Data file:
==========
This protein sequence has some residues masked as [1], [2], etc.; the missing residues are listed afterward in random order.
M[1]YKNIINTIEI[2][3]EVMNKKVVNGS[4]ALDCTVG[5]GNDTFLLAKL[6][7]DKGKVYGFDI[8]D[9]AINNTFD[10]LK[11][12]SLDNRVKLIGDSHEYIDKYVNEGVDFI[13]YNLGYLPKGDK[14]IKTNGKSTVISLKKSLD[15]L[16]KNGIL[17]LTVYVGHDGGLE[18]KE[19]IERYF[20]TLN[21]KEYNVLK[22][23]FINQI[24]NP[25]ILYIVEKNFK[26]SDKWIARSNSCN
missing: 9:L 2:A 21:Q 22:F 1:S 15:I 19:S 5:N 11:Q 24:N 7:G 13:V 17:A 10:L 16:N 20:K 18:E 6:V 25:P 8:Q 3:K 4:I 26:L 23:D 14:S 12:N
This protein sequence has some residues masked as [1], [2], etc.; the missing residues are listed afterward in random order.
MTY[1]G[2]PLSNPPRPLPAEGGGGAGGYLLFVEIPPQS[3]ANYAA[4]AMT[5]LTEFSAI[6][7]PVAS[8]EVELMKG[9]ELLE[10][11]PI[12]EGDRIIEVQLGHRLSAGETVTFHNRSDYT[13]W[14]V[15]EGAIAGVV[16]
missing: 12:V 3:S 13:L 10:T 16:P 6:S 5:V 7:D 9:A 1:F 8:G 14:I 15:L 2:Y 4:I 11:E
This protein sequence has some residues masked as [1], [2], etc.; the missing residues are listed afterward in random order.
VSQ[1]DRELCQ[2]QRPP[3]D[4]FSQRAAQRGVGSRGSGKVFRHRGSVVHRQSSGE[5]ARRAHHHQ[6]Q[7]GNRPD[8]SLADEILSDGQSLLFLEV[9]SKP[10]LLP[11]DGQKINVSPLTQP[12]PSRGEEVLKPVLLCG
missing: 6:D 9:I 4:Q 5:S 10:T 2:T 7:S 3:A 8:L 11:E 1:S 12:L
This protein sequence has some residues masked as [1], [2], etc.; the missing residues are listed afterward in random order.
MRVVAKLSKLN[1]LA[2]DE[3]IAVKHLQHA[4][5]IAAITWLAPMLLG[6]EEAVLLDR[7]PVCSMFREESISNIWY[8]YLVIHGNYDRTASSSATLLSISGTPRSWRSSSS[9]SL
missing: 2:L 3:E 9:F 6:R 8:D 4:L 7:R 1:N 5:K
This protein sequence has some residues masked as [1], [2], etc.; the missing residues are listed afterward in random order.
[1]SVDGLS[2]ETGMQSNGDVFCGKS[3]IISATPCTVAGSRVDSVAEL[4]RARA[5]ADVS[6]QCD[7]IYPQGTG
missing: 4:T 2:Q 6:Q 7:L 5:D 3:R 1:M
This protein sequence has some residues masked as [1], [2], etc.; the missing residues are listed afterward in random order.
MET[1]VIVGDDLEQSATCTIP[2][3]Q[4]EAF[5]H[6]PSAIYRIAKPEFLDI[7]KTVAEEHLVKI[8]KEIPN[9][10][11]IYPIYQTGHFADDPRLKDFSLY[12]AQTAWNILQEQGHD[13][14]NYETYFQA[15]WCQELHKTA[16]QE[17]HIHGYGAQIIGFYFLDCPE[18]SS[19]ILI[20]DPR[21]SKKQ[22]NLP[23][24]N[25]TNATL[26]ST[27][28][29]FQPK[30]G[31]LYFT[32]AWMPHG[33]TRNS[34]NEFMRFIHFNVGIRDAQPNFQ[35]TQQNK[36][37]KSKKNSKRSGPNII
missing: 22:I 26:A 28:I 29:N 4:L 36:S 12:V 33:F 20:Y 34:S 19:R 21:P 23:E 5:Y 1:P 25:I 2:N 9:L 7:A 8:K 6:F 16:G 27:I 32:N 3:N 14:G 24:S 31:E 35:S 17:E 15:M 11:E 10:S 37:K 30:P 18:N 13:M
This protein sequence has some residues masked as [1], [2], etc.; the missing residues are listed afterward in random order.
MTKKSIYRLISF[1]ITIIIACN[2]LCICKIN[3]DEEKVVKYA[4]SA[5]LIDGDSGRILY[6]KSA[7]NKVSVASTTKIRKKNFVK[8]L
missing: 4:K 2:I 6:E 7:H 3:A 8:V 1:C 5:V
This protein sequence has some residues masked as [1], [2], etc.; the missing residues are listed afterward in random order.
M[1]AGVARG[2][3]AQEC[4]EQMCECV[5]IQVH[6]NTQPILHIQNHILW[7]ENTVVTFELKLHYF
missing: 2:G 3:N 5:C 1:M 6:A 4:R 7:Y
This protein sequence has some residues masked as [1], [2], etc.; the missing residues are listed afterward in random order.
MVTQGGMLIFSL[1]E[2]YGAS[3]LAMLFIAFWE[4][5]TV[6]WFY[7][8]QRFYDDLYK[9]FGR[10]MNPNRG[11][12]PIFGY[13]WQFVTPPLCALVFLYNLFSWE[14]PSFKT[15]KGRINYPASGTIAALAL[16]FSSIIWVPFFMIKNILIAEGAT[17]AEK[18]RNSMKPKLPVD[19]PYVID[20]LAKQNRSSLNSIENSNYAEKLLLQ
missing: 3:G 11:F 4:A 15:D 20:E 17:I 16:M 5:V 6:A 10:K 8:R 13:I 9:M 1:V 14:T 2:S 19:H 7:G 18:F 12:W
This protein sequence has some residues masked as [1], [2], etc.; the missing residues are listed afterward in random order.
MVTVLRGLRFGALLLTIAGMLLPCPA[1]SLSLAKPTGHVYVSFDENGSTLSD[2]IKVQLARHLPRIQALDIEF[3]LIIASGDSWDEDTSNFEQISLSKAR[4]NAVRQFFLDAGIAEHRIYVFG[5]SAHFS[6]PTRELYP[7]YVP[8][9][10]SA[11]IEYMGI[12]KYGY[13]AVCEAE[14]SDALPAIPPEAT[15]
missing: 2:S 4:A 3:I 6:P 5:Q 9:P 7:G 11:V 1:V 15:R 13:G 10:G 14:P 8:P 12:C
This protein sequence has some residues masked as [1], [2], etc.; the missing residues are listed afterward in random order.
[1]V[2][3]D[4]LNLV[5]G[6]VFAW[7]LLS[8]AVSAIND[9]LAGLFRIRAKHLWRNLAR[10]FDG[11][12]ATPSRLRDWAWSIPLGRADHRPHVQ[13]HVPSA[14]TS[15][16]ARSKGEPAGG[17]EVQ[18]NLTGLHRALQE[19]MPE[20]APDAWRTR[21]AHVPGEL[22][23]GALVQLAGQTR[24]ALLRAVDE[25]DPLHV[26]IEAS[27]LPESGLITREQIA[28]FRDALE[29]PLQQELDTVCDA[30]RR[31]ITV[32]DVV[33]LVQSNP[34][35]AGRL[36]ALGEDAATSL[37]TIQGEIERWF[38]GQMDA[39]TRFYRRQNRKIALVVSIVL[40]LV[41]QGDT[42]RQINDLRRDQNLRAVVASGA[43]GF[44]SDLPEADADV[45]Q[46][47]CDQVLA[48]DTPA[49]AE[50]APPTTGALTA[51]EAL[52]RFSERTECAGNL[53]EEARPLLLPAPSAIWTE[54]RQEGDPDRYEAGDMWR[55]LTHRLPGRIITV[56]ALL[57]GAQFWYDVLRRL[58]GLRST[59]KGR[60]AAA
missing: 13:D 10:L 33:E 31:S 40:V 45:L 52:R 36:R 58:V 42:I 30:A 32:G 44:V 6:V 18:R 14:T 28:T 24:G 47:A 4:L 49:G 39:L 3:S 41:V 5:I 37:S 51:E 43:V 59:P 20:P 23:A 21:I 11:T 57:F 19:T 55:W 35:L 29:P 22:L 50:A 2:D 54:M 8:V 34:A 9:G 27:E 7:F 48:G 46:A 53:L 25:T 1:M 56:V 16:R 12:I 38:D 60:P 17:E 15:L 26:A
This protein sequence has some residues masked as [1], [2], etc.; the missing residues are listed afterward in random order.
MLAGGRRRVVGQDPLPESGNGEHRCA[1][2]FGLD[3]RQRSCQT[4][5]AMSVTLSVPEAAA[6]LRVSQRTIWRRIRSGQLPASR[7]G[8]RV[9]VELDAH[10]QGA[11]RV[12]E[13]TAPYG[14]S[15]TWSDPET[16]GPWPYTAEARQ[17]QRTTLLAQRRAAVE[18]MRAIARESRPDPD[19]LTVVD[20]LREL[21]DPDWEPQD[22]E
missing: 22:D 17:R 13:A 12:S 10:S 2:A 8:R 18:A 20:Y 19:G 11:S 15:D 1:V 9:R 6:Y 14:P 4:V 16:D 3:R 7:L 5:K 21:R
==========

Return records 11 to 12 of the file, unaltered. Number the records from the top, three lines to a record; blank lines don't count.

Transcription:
This protein sequence has some residues masked as [1], [2], etc.; the missing residues are listed afterward in random order.
[1]V[2][3]D[4]LNLV[5]G[6]VFAW[7]LLS[8]AVSAIND[9]LAGLFRIRAKHLWRNLAR[10]FDG[11][12]ATPSRLRDWAWSIPLGRADHRPHVQ[13]HVPSA[14]TS[15][16]ARSKGEPAGG[17]EVQ[18]NLTGLHRALQE[19]MPE[20]APDAWRTR[21]AHVPGEL[22][23]GALVQLAGQTR[24]ALLRAVDE[25]DPLHV[26]IEAS[27]LPESGLITREQIA[28]FRDALE[29]PLQQELDTVCDA[30]RR[31]ITV[32]DVV[33]LVQSNP[34][35]AGRL[36]ALGEDAATSL[37]TIQGEIERWF[38]GQMDA[39]TRFYRRQNRKIALVVSIVL[40]LV[41]QGDT[42]RQINDLRRDQNLRAVVASGA[43]GF[44]SDLPEADADV[45]Q[46][47]CDQVLA[48]DTPA[49]AE[50]APPTTGALTA[51]EAL[52]RFSERTECAGNL[53]EEARPLLLPAPSAIWTE[54]RQEGDPDRYEAGDMWR[55]LTHRLPGRIITV[56]ALL[57]GAQFWYDVLRRL[58]GLRST[59]KGR[60]AAA
missing: 13:D 10:L 33:E 31:S 40:V 45:L 52:R 36:R 58:V 42:I 30:A 32:G 44:V 6:V 18:R 14:T 28:T 24:G 47:A 4:L 49:G 39:L 3:S 41:V 5:I 37:S 51:E 43:V 59:P 20:P 23:A 21:I 11:T 57:F 19:T 55:W 35:L 29:P 22:L 50:A 2:D 54:M 8:V 34:A 9:G 27:E 7:F 48:G 46:A 53:L 25:T 1:M 56:V 16:R 12:I 38:D 60:P 17:E 15:L 26:A
This protein sequence has some residues masked as [1], [2], etc.; the missing residues are listed afterward in random order.
MLAGGRRRVVGQDPLPESGNGEHRCA[1][2]FGLD[3]RQRSCQT[4][5]AMSVTLSVPEAAA[6]LRVSQRTIWRRIRSGQLPASR[7]G[8]RV[9]VELDAH[10]QGA[11]RV[12]E[13]TAPYG[14]S[15]TWSDPET[16]GPWPYTAEARQ[17]QRTTLLAQRRAAVE[18]MRAIARESRPDPD[19]LTVVD[20]LREL[21]DPDWEPQD[22]E
missing: 22:D 17:R 13:A 12:S 10:S 2:A 8:R 18:A 20:Y 19:G 11:S 15:D 1:V 9:R 6:Y 14:P 4:V 16:D 3:R 7:L 5:K 21:R